Baghdad's once ravaged zoo comes back to life
By Muhanad Mohammed
BAGHDAD (Reuters) - More than six years after the U.S. invasion left Iraq's main zoo a wasteland of starving animals and deserted cages, the park in central Baghdad is enjoying a vigorous revival and needs to grow.
Few Iraqis ventured into Baghdad Zoo during the violence that surged after the 2003 invasion. But as the bombings and shootings receded, families started to return in droves -- so many, in fact, that officials are now desperate to expand the park which is home for the zoo to make space for them all.
The zoo has replaced the hundreds of animals that escaped, were stolen, died of thirst or hunger or were shot by U.S. troops and now has 1,070 animals, said the director general of parks and gardens, Salah Abu al-Lail.
"In the coming days we will receive an elephant and a giraffe. Their arrival will complete our collection of animals living in the zoo," he said.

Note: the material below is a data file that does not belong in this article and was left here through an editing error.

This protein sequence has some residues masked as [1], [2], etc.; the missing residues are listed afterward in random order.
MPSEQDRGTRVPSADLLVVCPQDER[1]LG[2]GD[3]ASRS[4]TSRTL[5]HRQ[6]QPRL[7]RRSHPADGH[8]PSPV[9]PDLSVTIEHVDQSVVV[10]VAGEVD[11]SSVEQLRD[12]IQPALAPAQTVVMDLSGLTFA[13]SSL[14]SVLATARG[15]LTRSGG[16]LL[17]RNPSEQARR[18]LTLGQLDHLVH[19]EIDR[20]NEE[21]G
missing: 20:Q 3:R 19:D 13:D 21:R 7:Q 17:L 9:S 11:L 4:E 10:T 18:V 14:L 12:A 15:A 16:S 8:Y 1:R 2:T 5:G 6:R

The Al-Zawraa park containing the zoo -- once the largest in the Middle East -- now teems with families on Fridays.
A sharp fall in overall violence in Iraq over the past 18 months and the withdrawal of U.S. troops from city centers in June has restored a tentative normality to the daily lives of many Iraqis. Attacks by insurgents, including massive suicide bombings in which dozens die, remain common, however.
"When security improved, we started to live our normal lives again after a dark period of violence," said teacher Basima Abbas, visiting the zoo with her children. "We want to live normal lives like everyone else in the world."
The Zawraa Park is guarded inside by special police units assigned to government facilities. Visitors are frisked for weapons while bags and picnic baskets are checked for explosives. During holidays, all roads leading to the park are closed. Continued...